Black Bullet Review

The apocalypse cannot be summed up in thirteen episodes, especially when half of those episodes are pointless loli fights.

In the near future, humans have been defeated by the giant viral insects called the Gastrea. Shortly after, mankind created Varanium, a weakening metal that is immune to the virus and wards off the Gastrea effects. Black Varanium walls were erected around the Tokyo area to keep the insects out, but the real toll has already been taken in the form of the “Cursed Children.” Due to Gastrea infecting the mothers, Cursed Children were born as red-eyed girls with superhuman powers.

Satomi Rentarou lost his family to the Gastrea in an earlier war, and because of his hatred for them ended up joining Tendo Civil Security as a Promoter, one of the many organizations fighting against the Gastrea. Teamed up with his loli partner, Aihara Enju, the two receive requests from Tokyo’s leader, Seitenshi-sama, that involve protecting her from harm’s way, managing public safety and of course, killing off the Gastrea with their black bullets.

I expected this series to be an action rom-com, similar to Aria the Scarlet Ammo, and I got that impression, that is, from the first half of the series only. The first half follows Rentarou and Enju beating up all who oppose Seitenshi-sama. There are comedic scenes, decent character development and yeah – just pretty laid back.

But around episode eight or so, the government gets involved, and we all know what happens then. Our little fights become all-out war and by then the show isn’t even interesting anymore.

And for a show about the Gastrea, they never show up in the city after the first episode, so I don’t really know what genre to classify this series as. Replacing the Seitenshi-sama bits with in-town Gastrea fights would have at least kept the consistency of the overarching plot.

At least the anime does a decent job at defining the discrimination between ordinary citizens and that of the red-eyed Cursed Children. I got really emotional when any of them died, but maybe because they are only little lolis. Still sad stuff though!

The only characters worth mentioning are Enju, Rentarou and his boss, Kisara Tendo. Enju constantly asks to marry Rentarou, but we never really find out why – or at least it’s not memorable. Other than that flaw she’s pretty cute, innocent, and a kick-ass fighter!

Rentarou’s only redeeming quality is the fact that his voice actor is Yuki Kaji (Shu Ouma, Eren Jaeger). He does such a phenomenal job at capturing the youth male in an expressive and active manner. Towards the end, I only watched the series for Kaji’s amazing acting.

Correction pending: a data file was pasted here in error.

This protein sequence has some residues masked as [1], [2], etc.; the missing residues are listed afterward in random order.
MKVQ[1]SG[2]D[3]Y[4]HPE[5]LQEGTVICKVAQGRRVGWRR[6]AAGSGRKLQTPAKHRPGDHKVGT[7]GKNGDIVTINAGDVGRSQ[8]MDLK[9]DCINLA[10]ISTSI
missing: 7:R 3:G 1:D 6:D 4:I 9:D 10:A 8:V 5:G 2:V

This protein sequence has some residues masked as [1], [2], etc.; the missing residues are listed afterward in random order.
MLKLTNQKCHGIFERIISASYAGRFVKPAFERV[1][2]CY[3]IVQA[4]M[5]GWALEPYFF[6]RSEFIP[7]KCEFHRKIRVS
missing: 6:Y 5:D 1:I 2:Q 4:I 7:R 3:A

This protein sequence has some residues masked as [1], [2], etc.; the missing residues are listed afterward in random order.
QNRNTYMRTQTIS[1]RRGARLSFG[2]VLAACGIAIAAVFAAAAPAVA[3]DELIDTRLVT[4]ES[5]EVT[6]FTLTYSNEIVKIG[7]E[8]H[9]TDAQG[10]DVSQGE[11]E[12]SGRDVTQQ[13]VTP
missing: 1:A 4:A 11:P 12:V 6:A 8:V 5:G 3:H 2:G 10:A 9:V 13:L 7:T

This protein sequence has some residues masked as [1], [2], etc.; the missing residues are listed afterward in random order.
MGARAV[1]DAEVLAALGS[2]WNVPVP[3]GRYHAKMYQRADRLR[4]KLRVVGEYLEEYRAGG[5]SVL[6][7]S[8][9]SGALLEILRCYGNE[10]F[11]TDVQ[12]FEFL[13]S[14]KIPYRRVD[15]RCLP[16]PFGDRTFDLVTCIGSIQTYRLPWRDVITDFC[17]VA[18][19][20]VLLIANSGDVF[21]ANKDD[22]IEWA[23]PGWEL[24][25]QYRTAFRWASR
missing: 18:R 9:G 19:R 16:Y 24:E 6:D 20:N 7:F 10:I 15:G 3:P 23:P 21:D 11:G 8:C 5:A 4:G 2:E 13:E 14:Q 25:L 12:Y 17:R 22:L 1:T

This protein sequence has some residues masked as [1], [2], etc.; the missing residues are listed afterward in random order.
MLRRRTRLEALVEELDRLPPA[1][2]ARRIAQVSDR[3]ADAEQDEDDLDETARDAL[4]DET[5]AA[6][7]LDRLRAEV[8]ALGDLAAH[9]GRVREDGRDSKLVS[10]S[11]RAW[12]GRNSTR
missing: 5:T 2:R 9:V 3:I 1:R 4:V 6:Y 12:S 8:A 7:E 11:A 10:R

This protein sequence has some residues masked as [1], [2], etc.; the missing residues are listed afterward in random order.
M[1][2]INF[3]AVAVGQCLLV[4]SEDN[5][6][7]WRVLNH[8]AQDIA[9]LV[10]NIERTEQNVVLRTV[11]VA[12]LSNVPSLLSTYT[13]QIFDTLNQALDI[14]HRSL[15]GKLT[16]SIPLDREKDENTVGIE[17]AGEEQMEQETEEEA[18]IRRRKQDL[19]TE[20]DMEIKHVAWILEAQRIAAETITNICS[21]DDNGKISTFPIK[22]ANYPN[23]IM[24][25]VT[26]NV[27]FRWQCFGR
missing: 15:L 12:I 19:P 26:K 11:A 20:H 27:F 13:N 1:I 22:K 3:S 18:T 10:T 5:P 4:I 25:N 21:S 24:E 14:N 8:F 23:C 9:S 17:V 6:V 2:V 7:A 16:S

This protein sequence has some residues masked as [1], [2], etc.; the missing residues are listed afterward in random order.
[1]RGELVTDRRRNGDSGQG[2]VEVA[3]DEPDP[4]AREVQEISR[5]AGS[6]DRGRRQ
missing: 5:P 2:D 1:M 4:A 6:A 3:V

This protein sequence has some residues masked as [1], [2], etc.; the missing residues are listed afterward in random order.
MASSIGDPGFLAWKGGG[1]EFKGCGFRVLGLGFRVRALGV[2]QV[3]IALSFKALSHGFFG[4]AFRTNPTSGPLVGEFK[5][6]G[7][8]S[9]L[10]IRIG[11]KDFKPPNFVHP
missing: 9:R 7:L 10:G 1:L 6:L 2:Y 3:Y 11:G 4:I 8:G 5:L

Kisara is . . . hmm, Rin Tohsaka? Pretty much, only that Tohsaka’s a billion times cooler. They belong to involved families, aid the protagonist, act somewhat, and I say this lightly, tsundere, and they both look the freakin’ same.

But I still liked Kisara. She and Rentarou actually push the romantic level in this series to a point where I was satisfied, and not overdone. Her end, though, makes me question her bi-polar-ness. “I am evil.” What the hell?

The reason I started this series was for its animation by Kinema Citrus Co. I love the bright colors and matching pallets on the characters. Eyes, hair, clothing, boobs – just everything was nicely done. The only problem was the cheap CGI animation in the Gastrea. They seriously look like dumb indistinguishable blobs.

As far as sound goes, the OST is pretty vivid. A variety of different styles were used to caption the different moments. Techno, choral, orchestral and even Western-inspired tracks were present. Emotional death scenes are well supported by the soundtrack. I can’t really complain.

Now the opening –I love the J-pop band fripSide after hearing them perform the openings for A Certain Scientific Railgun and its sequel, but their new song (the opening) certainly raises the bar. “Black Bullet” (original, I know) amplifies itself with rushing choir chants similar to Attack on Titan’s second opening, and it’s such a catchy beat. CHECK IT OUT!

The ending, “Tokohana” by Nagi Yanagi, also deserves a shout out for its haunting glow. It subtly captions the cries of the Cursed Children. I bow to you, Nagi Yanagi.

At its end, Black Bullet finishes with an epic fight, yet ultimately resolves nothing. I guess the Cursed Children get it good, but Kisara only gets a start to her story. Along the way, the show answers no questions, adds new ones, and just fails to explain anything. Had the last ten minutes specifically been taken out then I could have made an enjoyable experience out of the whole thing, but sadly, no.

I guess Black Bullet falls into the trend of “good animation, unexplained plot,” similar to TRINITY SEVEN that I recently finished. If the anime just answered its own problems before adding new ones – antagonist Kagatane, I’m talking to you – then again, I would have had a lot of fun with this series. And because of its lack in explanation, I can’t really recommend this anime. Perhaps if you enjoy loli combat, colorful animation and fripSide, then go ahead. Black Bullet had something going, but shot too many holes in itself by the end. “The scariest thing about killing people is getting used to it” – Satomi Rentarou

If you had similar or even favorable thoughts on Black Bullet, feel free to leave a comment below! I want to know if it was just me who was unsatisfied. Thanks for reading, have a good one, and until next time, this has been

– Takuto, your host